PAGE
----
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WAMPHRAY. The United Presbyterian congregation so designated is situated in the village of Gateside, from which it originally took its name. Gateside is in the parish of Wamphray, Upper Annandale, Dumfriesshire, 17 miles north-east of Dumfries.
Wamphray was among the earliest formed congregations of the Relief Church, and originated in the high moderatism and general unacceptability of the ministers of Wamphray and Johnston, contiguous parishes in the district. The persons forming it are known to have worshipped many years in the open air, but the date of their organisation as a congregation has not been ascertained. Church built, 1777 ; sittings, 300. The church was rebuilt, and opened in May 1850, at a cost of £300, with 250 sittings.
Before obtaining a fixed pastor, the congregation called Mr Nicolson, who preferred Pittenweem ; Mr Taylor, who preferred Earlston; and Mr Gilmour, afterwards of Banff, from whom the call was withdrawn.
Ist Minister.—THOMAS MARSHALL. Ordained 1778. Died 1781, in the third year of his ministry.
2d Minister.-GEORGE HALLIBURTON NICOLSON, previously of Pittenweem. Translated to Wamphray 1782. Died 1792, in the roth year of his ministry.
3d Minister.—DECISION LAING. Ordained 20th July 1797. Translated to Balfron 19th July 1804.
4th Minister.—HENRY PATERSON. Ordained ist August 1805. Died 14th June 1847, in the 71st year of his age and 42d of his ministry. Moderator of Relief Synod, 1821.
5th Minister.—JOHN BRASH, from East Campbell Street, Glasgow, of which his father was minister. Called to Aberchirder and Wamphray. Ordained 13th January 1851. Called by Cameronian Church in New York. Emigrated thither and settled as its minister, 1854.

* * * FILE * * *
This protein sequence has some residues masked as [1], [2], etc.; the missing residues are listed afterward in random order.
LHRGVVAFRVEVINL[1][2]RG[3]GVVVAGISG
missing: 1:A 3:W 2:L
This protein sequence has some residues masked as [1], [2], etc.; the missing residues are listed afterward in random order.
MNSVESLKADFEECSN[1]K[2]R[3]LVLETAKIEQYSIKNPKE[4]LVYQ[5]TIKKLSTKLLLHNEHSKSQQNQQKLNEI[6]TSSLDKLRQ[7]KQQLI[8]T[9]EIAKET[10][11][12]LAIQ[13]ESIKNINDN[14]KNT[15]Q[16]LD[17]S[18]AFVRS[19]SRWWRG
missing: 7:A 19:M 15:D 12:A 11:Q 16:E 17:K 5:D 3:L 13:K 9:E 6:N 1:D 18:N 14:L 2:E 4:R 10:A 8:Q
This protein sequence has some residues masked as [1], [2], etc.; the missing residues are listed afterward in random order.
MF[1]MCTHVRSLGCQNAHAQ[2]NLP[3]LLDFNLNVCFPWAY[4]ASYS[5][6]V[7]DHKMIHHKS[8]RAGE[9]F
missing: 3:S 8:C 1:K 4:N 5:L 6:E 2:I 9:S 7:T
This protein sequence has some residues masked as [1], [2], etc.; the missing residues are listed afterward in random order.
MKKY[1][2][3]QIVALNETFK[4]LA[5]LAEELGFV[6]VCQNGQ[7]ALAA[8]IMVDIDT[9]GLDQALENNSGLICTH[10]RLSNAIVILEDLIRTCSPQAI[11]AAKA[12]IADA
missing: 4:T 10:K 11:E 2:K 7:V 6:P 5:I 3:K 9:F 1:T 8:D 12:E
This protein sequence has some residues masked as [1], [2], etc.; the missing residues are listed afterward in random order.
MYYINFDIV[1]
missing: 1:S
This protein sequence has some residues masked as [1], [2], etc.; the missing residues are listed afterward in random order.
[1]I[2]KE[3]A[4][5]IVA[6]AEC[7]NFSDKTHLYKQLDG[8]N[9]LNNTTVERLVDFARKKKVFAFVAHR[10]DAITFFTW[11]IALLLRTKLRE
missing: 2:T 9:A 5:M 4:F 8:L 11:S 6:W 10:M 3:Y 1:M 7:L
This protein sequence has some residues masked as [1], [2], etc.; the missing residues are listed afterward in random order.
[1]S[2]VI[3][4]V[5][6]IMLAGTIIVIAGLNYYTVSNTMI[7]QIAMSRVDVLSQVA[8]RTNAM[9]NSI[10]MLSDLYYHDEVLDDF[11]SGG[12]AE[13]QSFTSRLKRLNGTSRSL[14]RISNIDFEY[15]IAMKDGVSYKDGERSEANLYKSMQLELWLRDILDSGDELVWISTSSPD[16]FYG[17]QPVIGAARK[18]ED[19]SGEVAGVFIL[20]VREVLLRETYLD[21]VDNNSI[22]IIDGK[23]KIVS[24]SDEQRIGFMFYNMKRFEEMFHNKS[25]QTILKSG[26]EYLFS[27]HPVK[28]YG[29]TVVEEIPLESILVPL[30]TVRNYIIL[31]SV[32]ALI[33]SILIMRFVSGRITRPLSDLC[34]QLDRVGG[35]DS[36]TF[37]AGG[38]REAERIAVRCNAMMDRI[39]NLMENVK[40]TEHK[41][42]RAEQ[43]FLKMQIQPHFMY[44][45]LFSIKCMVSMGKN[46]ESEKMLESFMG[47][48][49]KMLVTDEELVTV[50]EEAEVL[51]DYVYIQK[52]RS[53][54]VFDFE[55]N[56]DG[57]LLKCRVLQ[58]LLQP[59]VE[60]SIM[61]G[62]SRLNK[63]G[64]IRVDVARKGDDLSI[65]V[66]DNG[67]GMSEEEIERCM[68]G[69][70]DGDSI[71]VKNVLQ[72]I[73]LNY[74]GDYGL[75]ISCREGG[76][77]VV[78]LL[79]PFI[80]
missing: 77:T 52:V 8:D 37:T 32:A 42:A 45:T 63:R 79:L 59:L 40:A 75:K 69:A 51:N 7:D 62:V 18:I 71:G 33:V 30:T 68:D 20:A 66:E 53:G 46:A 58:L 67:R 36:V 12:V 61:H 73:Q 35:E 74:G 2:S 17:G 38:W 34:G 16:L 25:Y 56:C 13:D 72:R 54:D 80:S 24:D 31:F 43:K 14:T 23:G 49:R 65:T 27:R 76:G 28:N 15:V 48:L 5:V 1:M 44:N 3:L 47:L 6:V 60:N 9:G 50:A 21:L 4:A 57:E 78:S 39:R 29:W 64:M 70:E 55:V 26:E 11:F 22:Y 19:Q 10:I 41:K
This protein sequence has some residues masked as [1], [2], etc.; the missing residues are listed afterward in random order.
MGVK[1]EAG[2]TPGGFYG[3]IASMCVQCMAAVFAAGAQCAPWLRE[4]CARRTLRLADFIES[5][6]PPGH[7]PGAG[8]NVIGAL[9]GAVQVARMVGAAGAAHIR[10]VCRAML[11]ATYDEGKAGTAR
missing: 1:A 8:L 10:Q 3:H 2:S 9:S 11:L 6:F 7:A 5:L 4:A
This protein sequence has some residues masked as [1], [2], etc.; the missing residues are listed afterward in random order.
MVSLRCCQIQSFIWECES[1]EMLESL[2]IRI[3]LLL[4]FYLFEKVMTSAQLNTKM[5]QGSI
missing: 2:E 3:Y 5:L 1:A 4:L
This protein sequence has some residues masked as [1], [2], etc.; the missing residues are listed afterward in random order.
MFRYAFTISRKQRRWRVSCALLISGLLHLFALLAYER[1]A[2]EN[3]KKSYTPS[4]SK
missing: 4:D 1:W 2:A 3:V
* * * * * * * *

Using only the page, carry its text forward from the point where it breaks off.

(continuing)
The congregation called Mr John Hyslop, now of Leven.
6th Minister.—David Mann, from Braehead. Ordained 26th December 1855. Demitted his charge 28th March 1871, having accepted a call to Walton, county Huron, Ontario.
MOFFAT. Moffat is a village in Dumfriesshire, 16 miles north of Lockerbie, 21 north-east of Dumfries, and about 20 south-east of Biggar.
A few persons resident in the vicinity of Moffat travelled up Annandale to Cousten, to hear the Rev. Ralph Erskine and the Rev. James Fisher preach there in 1739, and were then induced to connect themselves with the Seceders, and become part of the congregation of Ecclefechan at its formation. When the congregation of Biggar began, a portion of the Seceders in and about Moffat connected themselves with it. From this circumstance the Rev. Mr Low, of Biggar, was led to preach occasionally in Moffat, at which times the members of the Secession congregation of Ecclefechan and those of Biggar, resident in the district, were brought together, and perceiving that they were sufficiently numerous to maintain ordinances among themselves, they applied for and obtained supply of sermon from the Associate (Burgher) Presbytery of Edinburgh, 1780. They worshipped in the